The Dark Tower

My inspiration for The Tally Master came as a sort of vision, although “vision” is a misnomer, given that the sense of sight had little to do with it.

I felt as though I were Gael as he sat in a small and gloomy chamber hollowed from the thick stone wall of a dark lord’s dark tower, hunched over a parchment, quill scratching tally mark after tally mark.

There wasn’t much light, just flickers of firelight and shadows and the sensation of great weight pressing my shoulders down and my spine into an uncomfortable curve, while sound filled the air around me.

The roaring of great forges deafened me. The clanging of smiths’ hammers on beaten bronze clamored. Sudden shouts made my heart contract in alarm. Spurts of running footsteps pounded in a nearby stairwell.

Gael and the sounds of his setting seemed very real, and I wanted to tell his story. I knew that he was a troll and that he managed the wealth – the metals – for his dark lord, but I didn’t know much else.

So I engaged in the process that has become so familiar and effective for me over my years of telling stories. I asked myself question after question, made extensive notes of my answers, and drew bunches of maps and floor plans. Over several months, I came to know a lot about Gael, about his overlord (not quite the typical “dark lord” at all), and about Belzetarn, the citadel that was their home.

In my initial stabs to make Belzetarn match the feeling I had for it, I placed the kitchens in the tower proper, which was utterly wrong. I was so relieved when I realized that they were located within a sort of annex slabbed onto the lower southeastern side of the tower. Once I got that piece, the rest of the fortress almost fell into place by itself, although it took me a while to draw it all.

My goal was always to sculpt the physical form of Belzetarn to express the mood and the ambience of my initial inspiration.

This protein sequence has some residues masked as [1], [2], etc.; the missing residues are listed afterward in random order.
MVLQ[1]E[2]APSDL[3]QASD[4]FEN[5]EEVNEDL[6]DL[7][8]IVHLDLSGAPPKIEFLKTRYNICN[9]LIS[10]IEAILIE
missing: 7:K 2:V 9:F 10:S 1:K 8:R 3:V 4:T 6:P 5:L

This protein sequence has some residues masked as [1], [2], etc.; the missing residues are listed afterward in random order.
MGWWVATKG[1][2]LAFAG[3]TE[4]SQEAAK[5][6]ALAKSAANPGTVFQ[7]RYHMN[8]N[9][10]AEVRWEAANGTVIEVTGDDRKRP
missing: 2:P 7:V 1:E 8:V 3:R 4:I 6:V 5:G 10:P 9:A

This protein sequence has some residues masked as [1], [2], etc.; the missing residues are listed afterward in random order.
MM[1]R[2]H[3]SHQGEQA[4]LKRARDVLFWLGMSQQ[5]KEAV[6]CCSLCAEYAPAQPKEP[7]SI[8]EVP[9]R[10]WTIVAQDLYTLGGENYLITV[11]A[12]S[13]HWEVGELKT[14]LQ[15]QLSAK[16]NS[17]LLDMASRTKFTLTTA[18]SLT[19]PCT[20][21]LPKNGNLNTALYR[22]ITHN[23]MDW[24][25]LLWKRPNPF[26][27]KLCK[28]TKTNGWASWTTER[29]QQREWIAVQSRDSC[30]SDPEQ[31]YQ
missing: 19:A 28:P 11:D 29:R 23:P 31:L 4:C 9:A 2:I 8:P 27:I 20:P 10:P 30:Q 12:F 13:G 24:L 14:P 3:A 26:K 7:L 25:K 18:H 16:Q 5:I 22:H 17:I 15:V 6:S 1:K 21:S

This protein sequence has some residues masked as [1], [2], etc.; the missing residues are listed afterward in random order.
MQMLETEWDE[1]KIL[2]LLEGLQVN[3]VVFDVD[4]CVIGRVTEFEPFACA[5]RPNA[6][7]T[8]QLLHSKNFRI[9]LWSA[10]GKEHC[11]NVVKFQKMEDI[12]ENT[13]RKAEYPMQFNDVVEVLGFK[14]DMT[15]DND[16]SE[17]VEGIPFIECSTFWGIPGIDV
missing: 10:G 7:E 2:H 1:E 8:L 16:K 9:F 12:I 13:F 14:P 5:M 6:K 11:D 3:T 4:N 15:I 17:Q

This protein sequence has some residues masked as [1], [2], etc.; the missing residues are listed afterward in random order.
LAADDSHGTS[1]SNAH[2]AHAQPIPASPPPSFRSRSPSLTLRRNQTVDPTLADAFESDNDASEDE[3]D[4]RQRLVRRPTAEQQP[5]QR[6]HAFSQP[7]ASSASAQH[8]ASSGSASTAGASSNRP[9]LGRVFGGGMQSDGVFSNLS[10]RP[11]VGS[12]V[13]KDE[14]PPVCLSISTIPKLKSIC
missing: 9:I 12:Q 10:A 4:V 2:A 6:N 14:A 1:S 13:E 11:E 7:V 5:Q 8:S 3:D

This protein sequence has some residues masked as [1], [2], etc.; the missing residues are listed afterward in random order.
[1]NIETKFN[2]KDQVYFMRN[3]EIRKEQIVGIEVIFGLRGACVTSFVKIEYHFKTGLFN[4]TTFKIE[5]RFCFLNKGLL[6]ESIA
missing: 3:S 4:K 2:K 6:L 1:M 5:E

The style of this drawing doesn’t truly hit the mark. The photo at the beginning of this post does that better. But the design of the tower itself is close to right. It’s tall – very tall – it’s dark, it possesses clawed protrusions at the top and a lumpy, spiky annex on one side. Plus, all the chambers and offices are in the right place, as you can see when you slice the tower in half.

For more about the world of The Tally Master, see:
The Fortress of Belzetarn
Map of the North-lands in the Bronze Age
What Does the Tally Master Tally?
Mapping Ancient Rome onto Belzetarn
Gael’s Tally Chamber

 

The Fortress of Belzetarn

Belzetarn – the fortress in which The Tally Master takes place – occupies the top of a bluff above a lake in the Hamish wilds.

Summer Landscape Telemark

I envision the landscape as looking a lot like that of Telemark, Norway, although Belzetarn would be much closer to the lake than the vantage point in this photo.

Belzetarn’s outer bailey possesses room enough to permit an entire cohort (600 warriors) to practice drills. Stables, kennels, the hunters’ lodge, the gluemaker, and many other offices line its curtain walls.

The artisans’ yard, located along the cliff edge, is smaller, but encompasses the hospital, the felterers, the harnessmakers, the woodcarvers, and so on.

Belzetarn’s tower, erected by potent troll-magery long before Carbraes came to rule it, dwarfs both yard and bailey because of its extreme height, more than 300 feet (~90 meters) from the foundations to the battlements.

Belzetarn is big!

The Tally Master is so close to its release that I can almost taste it! I’d hoped to click the publish button this week, but…no. Next week is looking good though. 😀

For more about the world of The Tally Master, see:
Map of the North-lands in the Bronze Age
What Does the Tally Master Tally?
Mapping Ancient Rome onto Belzetarn
Gael’s Tally Chamber